Kinship as connection is integral to the three-part Belle de Jour series that Portolese produced between 2002 and 2016. The models for the photographs are her female friends, colleagues, and acquaintances; many are from Montreal and many have creative practices of their own. In Belle de Jour I (2002) and Belle de Jour II (2014), Portolese stages the models in art-historically informed images: sensual, forthright, and saturated with colour, the photographs evoke the structure and atmosphere of unnamed classical and modern paintings while affirming the sovereignty, grace, and vulnerability of the female models. In Belle de Jour III: Dialogues with Notman’s Portraits of Women (2016), the historical references become more explicit as Portolese begins a conversation with the work of nineteenth-century Montreal photographer William Notman (1826–91). In the sole exhibition of Belle de Jour III, curator Zoë Tousignant interspersed portraits of Victorian women by Notman among Portolese’s works, bringing the formal relations across time that characterize the Belle de Jour series as a whole into sharper focus and auguring an affective shift in Portolese’s practice. As Portolese discovers a kindred spirit in Notman – a photographer who, like her, portrays women as independent, agential, and unique – a new tone emerges in her work, one that is more curious than critical, more tender than defiant, more radiant than restrained.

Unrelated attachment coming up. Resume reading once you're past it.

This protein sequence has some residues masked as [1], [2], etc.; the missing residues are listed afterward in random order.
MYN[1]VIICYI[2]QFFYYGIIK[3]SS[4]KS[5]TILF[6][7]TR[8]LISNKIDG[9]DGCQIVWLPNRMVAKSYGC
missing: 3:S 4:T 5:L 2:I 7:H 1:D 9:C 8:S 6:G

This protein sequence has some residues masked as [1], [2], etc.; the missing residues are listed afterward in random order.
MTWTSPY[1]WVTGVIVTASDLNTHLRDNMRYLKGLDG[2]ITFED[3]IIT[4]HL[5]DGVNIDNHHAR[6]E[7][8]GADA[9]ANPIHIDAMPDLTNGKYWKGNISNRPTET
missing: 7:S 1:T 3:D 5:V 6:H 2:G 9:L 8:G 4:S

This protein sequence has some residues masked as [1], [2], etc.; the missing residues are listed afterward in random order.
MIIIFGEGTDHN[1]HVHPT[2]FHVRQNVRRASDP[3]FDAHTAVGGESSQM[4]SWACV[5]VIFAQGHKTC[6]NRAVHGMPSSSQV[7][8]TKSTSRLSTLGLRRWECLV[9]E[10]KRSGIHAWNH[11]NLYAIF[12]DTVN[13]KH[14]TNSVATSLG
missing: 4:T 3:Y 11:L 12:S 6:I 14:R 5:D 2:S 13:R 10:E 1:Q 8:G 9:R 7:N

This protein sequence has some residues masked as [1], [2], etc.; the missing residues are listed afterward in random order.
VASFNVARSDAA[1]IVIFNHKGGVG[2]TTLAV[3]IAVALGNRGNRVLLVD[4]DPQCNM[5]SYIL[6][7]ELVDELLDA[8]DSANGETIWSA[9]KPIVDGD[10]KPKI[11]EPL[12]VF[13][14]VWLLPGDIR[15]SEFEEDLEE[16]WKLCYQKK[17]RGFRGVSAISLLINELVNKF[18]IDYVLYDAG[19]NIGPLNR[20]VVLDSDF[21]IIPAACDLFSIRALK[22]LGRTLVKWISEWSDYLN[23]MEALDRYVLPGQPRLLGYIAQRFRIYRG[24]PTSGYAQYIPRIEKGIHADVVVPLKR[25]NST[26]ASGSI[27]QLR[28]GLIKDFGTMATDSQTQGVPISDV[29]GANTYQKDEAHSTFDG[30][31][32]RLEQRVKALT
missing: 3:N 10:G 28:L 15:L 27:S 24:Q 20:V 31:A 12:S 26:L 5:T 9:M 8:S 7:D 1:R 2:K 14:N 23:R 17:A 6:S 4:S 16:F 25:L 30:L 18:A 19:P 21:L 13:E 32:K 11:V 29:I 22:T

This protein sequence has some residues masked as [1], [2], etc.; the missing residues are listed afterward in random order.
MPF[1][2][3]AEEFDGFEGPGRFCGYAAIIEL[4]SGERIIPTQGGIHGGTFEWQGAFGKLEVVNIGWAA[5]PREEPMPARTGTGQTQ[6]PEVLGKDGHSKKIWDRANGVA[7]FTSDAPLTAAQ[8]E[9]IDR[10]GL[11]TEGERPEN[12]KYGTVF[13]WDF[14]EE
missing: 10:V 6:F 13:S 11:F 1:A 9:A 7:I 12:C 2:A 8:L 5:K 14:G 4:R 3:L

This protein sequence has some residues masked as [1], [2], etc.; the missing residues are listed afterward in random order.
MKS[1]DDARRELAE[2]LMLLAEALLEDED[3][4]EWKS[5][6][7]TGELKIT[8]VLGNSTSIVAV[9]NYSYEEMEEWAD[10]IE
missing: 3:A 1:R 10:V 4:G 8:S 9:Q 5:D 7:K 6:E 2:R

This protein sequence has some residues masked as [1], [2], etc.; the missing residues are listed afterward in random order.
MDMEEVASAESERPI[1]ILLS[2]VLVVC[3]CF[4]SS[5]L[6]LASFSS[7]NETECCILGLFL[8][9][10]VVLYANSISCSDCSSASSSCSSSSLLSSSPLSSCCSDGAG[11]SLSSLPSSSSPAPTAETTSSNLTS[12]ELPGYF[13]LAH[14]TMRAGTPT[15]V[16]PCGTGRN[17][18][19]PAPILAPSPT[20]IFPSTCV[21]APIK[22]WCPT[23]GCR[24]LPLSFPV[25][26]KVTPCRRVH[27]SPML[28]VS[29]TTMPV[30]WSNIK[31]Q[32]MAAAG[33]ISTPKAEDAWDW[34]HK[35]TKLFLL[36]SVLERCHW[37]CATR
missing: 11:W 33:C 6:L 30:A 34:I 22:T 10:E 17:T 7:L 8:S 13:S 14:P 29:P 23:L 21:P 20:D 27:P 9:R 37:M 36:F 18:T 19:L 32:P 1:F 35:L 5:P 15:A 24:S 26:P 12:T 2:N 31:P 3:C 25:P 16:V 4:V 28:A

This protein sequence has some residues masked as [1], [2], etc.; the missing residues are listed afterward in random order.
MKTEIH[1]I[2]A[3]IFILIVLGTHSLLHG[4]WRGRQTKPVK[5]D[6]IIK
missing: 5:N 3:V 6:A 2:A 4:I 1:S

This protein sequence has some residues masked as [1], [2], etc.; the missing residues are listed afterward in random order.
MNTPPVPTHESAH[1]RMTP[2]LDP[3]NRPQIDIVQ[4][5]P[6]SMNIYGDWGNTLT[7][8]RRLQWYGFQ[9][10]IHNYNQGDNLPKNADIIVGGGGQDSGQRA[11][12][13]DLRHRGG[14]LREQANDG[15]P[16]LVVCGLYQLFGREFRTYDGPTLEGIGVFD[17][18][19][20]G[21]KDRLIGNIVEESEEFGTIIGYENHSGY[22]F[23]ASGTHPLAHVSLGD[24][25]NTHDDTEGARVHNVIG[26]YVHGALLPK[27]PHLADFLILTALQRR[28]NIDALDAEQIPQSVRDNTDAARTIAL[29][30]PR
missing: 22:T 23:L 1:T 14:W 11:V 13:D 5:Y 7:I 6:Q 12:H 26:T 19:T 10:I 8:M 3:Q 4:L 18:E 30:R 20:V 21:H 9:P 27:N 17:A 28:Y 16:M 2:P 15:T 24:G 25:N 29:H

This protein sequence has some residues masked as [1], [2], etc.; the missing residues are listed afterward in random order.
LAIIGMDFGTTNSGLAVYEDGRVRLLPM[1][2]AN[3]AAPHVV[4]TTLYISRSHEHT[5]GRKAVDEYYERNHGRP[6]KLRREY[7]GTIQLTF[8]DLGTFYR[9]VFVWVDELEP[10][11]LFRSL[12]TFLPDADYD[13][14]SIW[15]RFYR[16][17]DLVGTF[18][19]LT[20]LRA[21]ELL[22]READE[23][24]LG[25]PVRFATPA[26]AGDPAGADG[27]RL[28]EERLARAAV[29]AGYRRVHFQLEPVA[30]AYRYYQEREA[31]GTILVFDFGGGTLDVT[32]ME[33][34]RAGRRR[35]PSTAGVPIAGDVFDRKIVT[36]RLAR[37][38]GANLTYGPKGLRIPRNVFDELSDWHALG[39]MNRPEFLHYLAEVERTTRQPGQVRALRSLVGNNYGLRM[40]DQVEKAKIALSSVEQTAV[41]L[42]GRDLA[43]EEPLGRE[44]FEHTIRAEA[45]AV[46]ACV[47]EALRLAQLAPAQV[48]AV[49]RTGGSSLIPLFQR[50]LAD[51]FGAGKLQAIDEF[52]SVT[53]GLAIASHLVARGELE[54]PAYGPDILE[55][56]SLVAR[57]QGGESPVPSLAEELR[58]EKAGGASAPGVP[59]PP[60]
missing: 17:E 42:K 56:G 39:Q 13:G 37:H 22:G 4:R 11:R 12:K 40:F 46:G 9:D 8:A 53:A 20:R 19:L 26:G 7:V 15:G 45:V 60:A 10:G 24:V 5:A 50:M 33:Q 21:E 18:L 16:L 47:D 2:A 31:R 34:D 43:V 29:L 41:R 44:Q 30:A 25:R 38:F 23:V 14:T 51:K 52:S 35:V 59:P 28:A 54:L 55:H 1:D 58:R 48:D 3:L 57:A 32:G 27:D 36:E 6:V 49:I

In the context of a year-long residency at the McCord Museum (2017–18) devoted to the study of backdrops and props in Notman’s portraits of women, Portolese created In the Studio with Notman,1 a series of portraits of women and girls in lush, inventive studio settings. In the images, enlarged photographic reproductions of flower, bird and landscape paintings are suspended behind the sitters as resplendent backdrops to the performances of identity that occur before the camera. The sitters, who have chosen their attire with the backdrops in mind, take their positions among props – arrangements of flowers, foliage, and decorative objects – that are also keyed to the paintings, resulting in lively cascades of colours and patterns across the portraits and the creation of illusory and sometimes unanticipated effects. In Lili Michaud, a burst of fern leaves in the foreground is echoed in the printed textile of the sitter’s dress; behind her, the tip of a yellow gladiola – the colour of the sitter’s hair – rises from a profusion of fresh flowers to touch the stamen of a blue-tinged orchid in a still-life painting by Jan Frans van Dael (1820). In a portrait of two young sisters, Josephine and Penelope Wilson Rose, a yellow finch in the backdrop painting (John Gould, Birds of Great Britain, 1862) appears to sip the nectar of a white chrysanthemum on a table beside the girls, while its painted companion watches over the scene – an image of protection, perhaps, or a foreshadowing of the immanent sexual awakening of the girls.